Wednesday, September 12, 2007

Creative Writing Advisor extraordinaire

So advising has begun and I've been tapped as the guru. Beware.

Mostly, I just tap a few keys on a keyboard and tell students what classes to take so they can graduate. It's not so bad. I actually enjoy the job--it satisfies my organizational itch.

Discovered a really good handbook for students. It's by Tom Kealey. I like the tone and I like the simplicity of the organization. He lists a few programs--mostly the ones picked by the US News way back in the mid 90's, but he's fair about it, acknowledging the limitations of the guide. It's a decent tool to supplement the more statistical AWP guide.

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Also, been sending out postcards for my book. Want one?

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Finally, school's just around the corner and I've been working on a syllabus for a multi-genre class topics class. Have you ever taught one? How did you conduct your workshop if you have? In the past, I segregated the semester according to genre (poetry first, then fiction, then playwriting). But I'm not sure such a format would work for this particular class. Any ideas for workshop alternatives?

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By the way . . . we've remodeled ANOTHER room. Actually, this one was mostly Meredith. I just scrapped the popcorn ceiling and rolled paint on the walls. She did all the decorating and refurbishing of furniture.

12 comments:

barbara jane said...

Re: Postcard, got one. Thanks!

Re: Multigenre workshop, I suck at teaching this. My problem is keeping folks interested when not addressing their chosen genre. I've tried to use work that's generally multigenre itself, and hadn't really been too successful at it.

Oliver de la Paz said...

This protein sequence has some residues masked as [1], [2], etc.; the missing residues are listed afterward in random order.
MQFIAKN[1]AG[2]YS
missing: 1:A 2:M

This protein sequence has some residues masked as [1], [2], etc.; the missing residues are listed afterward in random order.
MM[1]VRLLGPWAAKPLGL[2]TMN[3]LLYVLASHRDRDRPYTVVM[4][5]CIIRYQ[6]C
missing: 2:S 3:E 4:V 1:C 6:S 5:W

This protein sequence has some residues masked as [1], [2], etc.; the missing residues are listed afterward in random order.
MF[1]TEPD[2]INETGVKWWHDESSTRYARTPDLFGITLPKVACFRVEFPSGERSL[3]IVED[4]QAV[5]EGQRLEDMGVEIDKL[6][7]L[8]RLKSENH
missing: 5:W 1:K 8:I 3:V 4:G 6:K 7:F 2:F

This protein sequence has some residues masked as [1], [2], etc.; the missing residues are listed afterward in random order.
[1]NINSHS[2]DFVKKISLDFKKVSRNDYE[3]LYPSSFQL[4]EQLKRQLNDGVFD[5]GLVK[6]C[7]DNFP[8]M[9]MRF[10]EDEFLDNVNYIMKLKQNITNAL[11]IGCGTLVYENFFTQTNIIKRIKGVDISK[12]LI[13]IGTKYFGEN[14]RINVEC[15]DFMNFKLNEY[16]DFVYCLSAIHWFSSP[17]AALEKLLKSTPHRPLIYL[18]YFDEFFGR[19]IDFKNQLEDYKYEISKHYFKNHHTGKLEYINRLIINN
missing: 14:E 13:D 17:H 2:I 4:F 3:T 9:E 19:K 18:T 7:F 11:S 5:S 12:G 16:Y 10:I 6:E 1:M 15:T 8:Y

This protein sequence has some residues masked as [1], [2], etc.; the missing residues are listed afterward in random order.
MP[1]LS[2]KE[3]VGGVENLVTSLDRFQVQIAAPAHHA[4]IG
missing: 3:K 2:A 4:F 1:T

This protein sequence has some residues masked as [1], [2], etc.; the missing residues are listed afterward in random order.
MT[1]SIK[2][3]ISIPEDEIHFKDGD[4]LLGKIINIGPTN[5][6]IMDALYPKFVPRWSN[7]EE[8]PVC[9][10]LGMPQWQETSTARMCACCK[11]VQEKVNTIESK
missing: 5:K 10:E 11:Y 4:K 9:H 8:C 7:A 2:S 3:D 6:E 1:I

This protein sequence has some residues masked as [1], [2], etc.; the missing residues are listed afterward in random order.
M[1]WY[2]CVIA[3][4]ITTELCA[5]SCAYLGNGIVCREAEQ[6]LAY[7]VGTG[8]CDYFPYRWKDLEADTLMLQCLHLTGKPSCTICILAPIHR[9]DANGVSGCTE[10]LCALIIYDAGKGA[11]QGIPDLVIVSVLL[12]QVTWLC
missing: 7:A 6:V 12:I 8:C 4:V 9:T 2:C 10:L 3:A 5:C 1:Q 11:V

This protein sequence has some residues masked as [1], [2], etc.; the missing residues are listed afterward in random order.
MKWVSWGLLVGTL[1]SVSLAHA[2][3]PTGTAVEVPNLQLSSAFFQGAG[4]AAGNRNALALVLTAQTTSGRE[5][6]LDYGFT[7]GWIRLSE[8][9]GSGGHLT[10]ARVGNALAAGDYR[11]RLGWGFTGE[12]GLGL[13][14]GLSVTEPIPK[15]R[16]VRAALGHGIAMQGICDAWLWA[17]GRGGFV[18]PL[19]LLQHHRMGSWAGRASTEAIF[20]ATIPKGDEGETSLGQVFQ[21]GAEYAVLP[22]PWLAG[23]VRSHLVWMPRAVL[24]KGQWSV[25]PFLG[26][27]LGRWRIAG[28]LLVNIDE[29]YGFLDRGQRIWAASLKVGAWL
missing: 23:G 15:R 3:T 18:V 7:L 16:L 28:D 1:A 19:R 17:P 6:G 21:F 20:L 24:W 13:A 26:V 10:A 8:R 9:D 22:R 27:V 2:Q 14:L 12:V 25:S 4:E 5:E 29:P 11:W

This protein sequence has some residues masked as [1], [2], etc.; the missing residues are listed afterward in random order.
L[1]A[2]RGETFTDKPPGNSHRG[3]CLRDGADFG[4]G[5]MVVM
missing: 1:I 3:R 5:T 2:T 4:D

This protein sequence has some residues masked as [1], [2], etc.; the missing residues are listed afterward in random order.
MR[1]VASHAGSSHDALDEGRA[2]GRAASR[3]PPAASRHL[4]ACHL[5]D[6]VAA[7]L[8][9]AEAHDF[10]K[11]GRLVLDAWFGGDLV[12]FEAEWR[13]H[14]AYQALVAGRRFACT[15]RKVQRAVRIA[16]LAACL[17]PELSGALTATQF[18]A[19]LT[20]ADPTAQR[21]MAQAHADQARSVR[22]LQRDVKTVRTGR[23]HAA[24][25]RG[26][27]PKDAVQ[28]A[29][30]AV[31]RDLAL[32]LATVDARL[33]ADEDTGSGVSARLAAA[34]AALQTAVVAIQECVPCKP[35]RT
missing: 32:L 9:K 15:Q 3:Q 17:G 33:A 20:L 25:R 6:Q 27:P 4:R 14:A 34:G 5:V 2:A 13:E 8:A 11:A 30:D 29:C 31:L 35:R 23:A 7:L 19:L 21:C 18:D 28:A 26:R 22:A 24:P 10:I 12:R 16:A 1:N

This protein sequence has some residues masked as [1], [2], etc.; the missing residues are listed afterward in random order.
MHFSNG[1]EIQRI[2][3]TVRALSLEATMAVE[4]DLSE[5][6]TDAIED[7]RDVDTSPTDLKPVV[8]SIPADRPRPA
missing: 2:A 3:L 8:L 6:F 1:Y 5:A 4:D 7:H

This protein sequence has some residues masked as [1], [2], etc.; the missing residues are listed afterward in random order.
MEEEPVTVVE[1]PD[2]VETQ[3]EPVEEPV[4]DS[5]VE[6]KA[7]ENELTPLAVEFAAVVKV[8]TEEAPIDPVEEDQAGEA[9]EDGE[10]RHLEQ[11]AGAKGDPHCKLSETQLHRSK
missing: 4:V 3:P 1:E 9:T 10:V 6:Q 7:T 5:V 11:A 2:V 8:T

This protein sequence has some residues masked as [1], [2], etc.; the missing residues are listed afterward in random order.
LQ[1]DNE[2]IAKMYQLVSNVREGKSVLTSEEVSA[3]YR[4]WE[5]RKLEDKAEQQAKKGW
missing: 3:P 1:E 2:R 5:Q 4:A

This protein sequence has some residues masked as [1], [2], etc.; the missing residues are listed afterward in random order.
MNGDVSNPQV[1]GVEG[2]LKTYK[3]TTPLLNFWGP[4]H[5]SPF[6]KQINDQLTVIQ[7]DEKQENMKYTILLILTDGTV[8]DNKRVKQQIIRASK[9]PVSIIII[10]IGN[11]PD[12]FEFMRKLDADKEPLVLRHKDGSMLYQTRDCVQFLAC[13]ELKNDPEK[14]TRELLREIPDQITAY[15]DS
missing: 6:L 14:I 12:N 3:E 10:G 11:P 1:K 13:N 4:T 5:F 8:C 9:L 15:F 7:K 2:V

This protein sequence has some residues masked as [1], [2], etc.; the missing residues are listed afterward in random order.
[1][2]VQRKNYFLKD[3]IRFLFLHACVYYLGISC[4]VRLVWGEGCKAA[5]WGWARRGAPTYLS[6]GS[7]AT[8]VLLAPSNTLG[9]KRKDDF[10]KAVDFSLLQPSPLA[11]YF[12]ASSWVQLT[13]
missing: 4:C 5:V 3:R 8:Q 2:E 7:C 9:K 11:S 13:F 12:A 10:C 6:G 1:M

Yeah, I know. That's always the problem with a multigenre class, which is why I'm looking for alternatives to a standard workshop model. I mean, it's difficult to conduct a workshop when 5 students are fiction writers, 3 are poets, and the rest are non-fiction writers . . .

barbara jane said...

You know, now you got me thinking about maybe instead of having particular genre units, maybe these have to be "theme" based? And then you could have different genre readings on the particular theme?

This kind of goes against my not liking telling students what to write about, but it might work.

Oliver de la Paz said...

Well, it is theme-based: The Historical Collection. We'll be looking at books that delve into some type of research . . . models for the process, if you will. That still poses the problem of providing feedback to a disparate group of writers.

jeannine said...

In case you are interested in giving your students more MFA ranking info, Seth Abramson has pretty decent ranking info on his blog (I think it's in an archive, but labelled on his blog)
and the summer Fiction issue of The Atlantic named a bunch of lists: best low-res program, best for blank, best for funding, etc.
I think you'd be a great advisor, by the way!

Oliver de la Paz said...

Thanks Jeannine!

So far, I haven't ruined any lives . . . but we'll see five years down the road.

Justin Evans said...

Your new book is already going to be my September buy, but thanks for offering to send me a post card

Ayse Papatya Bucak said...

The multi-genre textbooks seem to handle this by focusing on the similarities between genres (focus on image, etc). But I think it's interesting to directly ask the poets participating in a fiction workshop to use their expertise in poetry to provide a unique reaction to fiction. To essentially discuss the same things they would in a poetry workshp (sound, line breaks, word choices...whatever else you guys talk about) but look at how those things are working in the fiction. The fiction writers are often good at commenting on structure in workshop poems (not just narrative ones), and we think a lot about sentences (versus individual words) which can be useful too. I say, ask each student to play to his/her strength and then see how those strengths become intergenre (is that a word?).

sejal said...

I like tom kealey's book as well. He was a classmate of mine at UMass Amherst...and has done well with that book--really helpful to students.

when do classes start for you?

Oliver de la Paz said...

What I think I'm going to wind up doing is endorsing hybridity and experimentation, but also prefacing the class by saying something like "Although the texts we're using aren't great models of hybridity, they do speak to the thematic concerns we'll be grappling with this quarter. Also, I intend to supplement our readings with stronger examples."

How's that?

Oliver de la Paz said...

P.S. Sejal, love teaching here at WWU. We don't start until September 26th. The benefit and the curse of the quarter system is it's late starts and late ends.

Carol Guess said...

um, can i still have a postcard?

you can leave it in my box ...

your colleague,
carol